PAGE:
By Maeve Binchy
'Maeve's Times is funny and clever and kind, which are excellent qualities in both books and people' Irish Times'As someone who fell off a chair not long ago trying to hear what they were saying at the next table in a restaurant, I suppose I am obsessively interested in what some might consider the trivia of other people's lives.'Maeve Binchy is well known for her bestselling novels, but for many years Maeve was a journalist. From 'The Student Train' to 'Plane Bores' and 'Bathroom Joggers' to 'When Beckett met Binchy', these articles have all the warmth, wit and humanity of her fiction. Arranged in decades, from the 1960s to the 2000s, and including Maeve's first and last ever piece of writing for the Irish Times, the columns also give a fascinating insight into the author herself.With an introduction written by her husband, the writer Gordon Snell, this collection of timeless writing reminds us of why the leading Irish writer was so universally loved.
The Maeve Binchy Writers' Club
By Maeve Binchy
Fascinating and informative - advice to inspire budding writers as well as entertaining Maeve Binchy fans the world over.'The most important thing to realise is that everyone is capable of telling a story. It doesn't matter where we were born or how we grew up' Maeve BinchyTHE MAEVE BINCHY WRITERS' CLUB gives a unique insight into how a No. 1 bestselling author writes. Inspired by a course run by the National College of Ireland, it comprises twenty letters from Maeve offering advice, tips and her own wonderfully witty take on the life of a writer, in addition to contributions from top writers, publishers and editors.Whether you want to write a saga or a thriller, comedy or journalism, or write for the radio or stage, the book also gives advice on the best way to get started, and what editors, publishers and agents are looking for.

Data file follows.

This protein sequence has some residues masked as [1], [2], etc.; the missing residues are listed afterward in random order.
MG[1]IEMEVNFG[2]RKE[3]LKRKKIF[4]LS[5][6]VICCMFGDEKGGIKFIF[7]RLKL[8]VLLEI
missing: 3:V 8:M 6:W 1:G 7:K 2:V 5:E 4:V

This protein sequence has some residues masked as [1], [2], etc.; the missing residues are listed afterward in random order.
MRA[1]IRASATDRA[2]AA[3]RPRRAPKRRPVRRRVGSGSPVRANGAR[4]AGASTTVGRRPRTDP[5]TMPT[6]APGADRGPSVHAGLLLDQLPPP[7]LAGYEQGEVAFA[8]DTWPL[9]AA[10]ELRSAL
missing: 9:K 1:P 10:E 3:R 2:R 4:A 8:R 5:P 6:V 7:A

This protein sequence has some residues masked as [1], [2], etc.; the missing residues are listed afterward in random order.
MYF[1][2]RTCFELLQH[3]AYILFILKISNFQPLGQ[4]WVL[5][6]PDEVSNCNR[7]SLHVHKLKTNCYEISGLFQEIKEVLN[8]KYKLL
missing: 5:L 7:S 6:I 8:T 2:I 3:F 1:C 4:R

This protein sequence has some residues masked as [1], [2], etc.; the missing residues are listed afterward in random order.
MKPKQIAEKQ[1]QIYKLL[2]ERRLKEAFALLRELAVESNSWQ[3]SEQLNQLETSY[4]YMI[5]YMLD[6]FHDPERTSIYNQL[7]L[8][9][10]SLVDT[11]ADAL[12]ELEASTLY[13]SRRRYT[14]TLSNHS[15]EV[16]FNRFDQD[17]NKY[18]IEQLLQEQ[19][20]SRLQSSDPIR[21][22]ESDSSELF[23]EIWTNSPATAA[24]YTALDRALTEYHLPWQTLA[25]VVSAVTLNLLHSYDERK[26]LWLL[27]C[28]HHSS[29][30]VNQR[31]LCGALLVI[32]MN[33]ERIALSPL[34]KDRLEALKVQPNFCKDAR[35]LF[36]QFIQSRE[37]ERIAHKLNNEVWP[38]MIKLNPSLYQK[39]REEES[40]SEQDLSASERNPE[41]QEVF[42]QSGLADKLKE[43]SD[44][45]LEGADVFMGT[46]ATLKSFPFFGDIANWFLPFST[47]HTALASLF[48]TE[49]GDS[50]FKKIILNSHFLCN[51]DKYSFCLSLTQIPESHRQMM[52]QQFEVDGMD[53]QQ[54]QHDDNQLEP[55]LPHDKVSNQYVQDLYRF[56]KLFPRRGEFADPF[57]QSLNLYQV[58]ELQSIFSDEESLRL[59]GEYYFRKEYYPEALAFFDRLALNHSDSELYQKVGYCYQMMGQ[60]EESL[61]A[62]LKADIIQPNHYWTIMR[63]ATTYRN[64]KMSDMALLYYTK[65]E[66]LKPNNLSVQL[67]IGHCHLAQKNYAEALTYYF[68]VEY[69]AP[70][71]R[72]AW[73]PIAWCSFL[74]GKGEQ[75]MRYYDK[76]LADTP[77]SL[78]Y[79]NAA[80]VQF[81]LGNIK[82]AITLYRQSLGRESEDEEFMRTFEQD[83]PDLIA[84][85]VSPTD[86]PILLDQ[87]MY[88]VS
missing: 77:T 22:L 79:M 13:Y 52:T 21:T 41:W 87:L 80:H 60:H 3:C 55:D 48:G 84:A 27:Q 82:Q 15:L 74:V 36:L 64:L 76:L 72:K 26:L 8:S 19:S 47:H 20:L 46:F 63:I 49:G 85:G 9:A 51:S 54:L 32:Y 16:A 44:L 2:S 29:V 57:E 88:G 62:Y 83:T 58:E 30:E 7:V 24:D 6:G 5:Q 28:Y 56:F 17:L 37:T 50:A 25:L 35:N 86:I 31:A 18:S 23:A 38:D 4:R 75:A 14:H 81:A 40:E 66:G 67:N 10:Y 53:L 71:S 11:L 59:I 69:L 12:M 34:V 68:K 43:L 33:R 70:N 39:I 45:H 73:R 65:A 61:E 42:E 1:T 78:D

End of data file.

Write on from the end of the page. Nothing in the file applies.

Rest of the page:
Mouse or Rat?
By Umberto Eco
From the world-famous author of THE NAME OF THE ROSE, an illuminating and humorous study on the pleasures and pitfalls of translation.'Translation is always a shift, not between two languages but between two cultures. A translator must take into account rules that are not strictly linguistic but, broadly speaking, cultural.'Umberto Eco is of the world's most brilliant and entertaining writers on literature and language. In this accessible and dazzling study, he turns his eye on the subject of translations and the problems the differences between cultures can cause. The book is full of little gems about mistranslations and misunderstandings.For example when you put 'Studies in the logic of Charles Sanders Peirce' through an internet translation machine, it becomes 'Studies in the logic of the Charles of sandpaper grinding machines Peirce'. In Italian 'ratto' has no connotation of 'contemptible person' but denotes speed ('you dirty rat' could take on a whole new meaning!)What could be a weighty subject is never dull, fired by Eco's immense wit and erudition, providing an entertaining read that illuminates the process of negotiation that all translators must make.